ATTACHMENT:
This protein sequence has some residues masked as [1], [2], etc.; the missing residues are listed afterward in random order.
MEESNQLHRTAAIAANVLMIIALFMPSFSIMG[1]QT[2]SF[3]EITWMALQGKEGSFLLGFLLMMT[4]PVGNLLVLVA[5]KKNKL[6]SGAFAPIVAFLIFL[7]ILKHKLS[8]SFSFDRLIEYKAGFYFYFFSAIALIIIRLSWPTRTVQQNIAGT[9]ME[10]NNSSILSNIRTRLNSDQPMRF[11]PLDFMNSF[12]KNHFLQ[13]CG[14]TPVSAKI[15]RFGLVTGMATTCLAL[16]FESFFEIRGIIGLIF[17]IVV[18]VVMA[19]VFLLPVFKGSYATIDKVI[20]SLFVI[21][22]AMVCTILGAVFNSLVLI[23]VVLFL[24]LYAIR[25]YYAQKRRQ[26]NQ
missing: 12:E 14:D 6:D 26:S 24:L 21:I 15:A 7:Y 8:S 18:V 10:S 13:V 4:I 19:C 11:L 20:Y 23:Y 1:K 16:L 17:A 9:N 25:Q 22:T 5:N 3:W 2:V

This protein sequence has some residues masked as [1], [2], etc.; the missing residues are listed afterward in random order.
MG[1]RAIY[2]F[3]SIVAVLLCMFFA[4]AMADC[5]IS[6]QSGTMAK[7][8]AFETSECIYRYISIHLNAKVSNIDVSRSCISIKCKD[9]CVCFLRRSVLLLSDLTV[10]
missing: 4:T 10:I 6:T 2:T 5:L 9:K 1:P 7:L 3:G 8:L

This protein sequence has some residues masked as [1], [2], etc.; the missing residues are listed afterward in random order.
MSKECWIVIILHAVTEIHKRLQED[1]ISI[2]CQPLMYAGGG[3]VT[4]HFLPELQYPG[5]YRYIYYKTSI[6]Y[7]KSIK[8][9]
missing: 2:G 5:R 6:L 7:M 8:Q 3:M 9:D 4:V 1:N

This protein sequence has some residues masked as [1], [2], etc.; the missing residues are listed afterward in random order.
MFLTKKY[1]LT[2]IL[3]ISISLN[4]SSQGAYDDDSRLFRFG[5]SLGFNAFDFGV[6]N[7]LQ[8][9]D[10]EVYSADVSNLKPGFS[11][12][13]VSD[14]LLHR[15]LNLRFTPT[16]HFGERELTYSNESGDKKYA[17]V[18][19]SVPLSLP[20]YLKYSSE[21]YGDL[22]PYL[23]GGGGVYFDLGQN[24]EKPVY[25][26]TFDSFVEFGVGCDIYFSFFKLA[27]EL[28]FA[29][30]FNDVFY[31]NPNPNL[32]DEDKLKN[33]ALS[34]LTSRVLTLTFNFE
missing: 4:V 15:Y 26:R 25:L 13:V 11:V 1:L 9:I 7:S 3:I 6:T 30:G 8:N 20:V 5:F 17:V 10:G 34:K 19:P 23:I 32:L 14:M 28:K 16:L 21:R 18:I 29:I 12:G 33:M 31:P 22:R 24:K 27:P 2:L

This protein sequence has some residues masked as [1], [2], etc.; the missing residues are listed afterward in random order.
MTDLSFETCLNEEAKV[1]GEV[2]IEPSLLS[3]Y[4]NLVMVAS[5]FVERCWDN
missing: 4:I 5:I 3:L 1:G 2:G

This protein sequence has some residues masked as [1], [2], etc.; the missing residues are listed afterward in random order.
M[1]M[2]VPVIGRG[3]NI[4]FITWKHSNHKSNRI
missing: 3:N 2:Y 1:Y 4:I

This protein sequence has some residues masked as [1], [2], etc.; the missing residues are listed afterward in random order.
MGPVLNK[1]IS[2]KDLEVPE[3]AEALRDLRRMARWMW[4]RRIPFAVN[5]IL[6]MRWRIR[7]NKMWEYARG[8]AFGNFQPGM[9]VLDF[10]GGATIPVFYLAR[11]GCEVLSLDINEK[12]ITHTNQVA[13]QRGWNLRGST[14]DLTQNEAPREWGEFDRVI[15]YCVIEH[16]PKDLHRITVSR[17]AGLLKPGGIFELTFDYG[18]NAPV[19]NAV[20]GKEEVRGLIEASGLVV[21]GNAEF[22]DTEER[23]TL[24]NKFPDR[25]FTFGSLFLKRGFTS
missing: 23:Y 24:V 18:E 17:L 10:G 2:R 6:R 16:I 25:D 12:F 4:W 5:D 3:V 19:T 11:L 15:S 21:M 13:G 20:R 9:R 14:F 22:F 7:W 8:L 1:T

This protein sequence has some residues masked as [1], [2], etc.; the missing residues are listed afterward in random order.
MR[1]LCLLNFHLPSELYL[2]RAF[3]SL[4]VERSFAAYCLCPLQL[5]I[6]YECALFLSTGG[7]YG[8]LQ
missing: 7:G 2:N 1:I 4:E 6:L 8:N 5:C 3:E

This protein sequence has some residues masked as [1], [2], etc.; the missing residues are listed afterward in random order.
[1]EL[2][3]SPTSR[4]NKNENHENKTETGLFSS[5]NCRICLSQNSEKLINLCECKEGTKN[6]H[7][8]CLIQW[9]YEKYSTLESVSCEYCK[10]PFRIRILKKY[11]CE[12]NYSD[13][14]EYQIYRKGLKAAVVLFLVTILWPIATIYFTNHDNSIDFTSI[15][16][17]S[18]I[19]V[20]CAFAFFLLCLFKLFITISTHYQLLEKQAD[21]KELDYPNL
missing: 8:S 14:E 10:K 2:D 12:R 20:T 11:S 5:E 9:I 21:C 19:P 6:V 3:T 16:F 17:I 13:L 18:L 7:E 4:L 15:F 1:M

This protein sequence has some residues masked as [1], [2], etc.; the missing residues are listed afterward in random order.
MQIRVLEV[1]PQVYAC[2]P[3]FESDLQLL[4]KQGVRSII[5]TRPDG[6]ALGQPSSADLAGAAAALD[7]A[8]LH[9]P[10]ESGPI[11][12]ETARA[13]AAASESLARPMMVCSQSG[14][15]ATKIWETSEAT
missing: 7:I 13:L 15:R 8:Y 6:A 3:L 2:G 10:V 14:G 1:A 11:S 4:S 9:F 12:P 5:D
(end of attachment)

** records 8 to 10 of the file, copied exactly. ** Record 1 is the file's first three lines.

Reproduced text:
This protein sequence has some residues masked as [1], [2], etc.; the missing residues are listed afterward in random order.
MR[1]LCLLNFHLPSELYL[2]RAF[3]SL[4]VERSFAAYCLCPLQL[5]I[6]YECALFLSTGG[7]YG[8]LQ
missing: 7:G 2:N 1:I 4:E 6:L 8:N 5:C 3:E

This protein sequence has some residues masked as [1], [2], etc.; the missing residues are listed afterward in random order.
[1]EL[2][3]SPTSR[4]NKNENHENKTETGLFSS[5]NCRICLSQNSEKLINLCECKEGTKN[6]H[7][8]CLIQW[9]YEKYSTLESVSCEYCK[10]PFRIRILKKY[11]CE[12]NYSD[13][14]EYQIYRKGLKAAVVLFLVTILWPIATIYFTNHDNSIDFTSI[15][16][17]S[18]I[19]V[20]CAFAFFLLCLFKLFITISTHYQLLEKQAD[21]KELDYPNL
missing: 8:S 14:E 10:K 2:D 12:R 20:T 11:S 5:E 9:I 21:C 19:P 6:V 3:T 16:F 17:I 13:L 18:L 7:E 4:L 15:F 1:M

This protein sequence has some residues masked as [1], [2], etc.; the missing residues are listed afterward in random order.
MQIRVLEV[1]PQVYAC[2]P[3]FESDLQLL[4]KQGVRSII[5]TRPDG[6]ALGQPSSADLAGAAAALD[7]A[8]LH[9]P[10]ESGPI[11][12]ETARA[13]AAASESLARPMMVCSQSG[14][15]ATKIWETSEAT
missing: 7:I 13:L 15:R 8:Y 6:A 3:L 2:G 10:V 14:G 1:A 11:S 4:S 9:F 12:P 5:D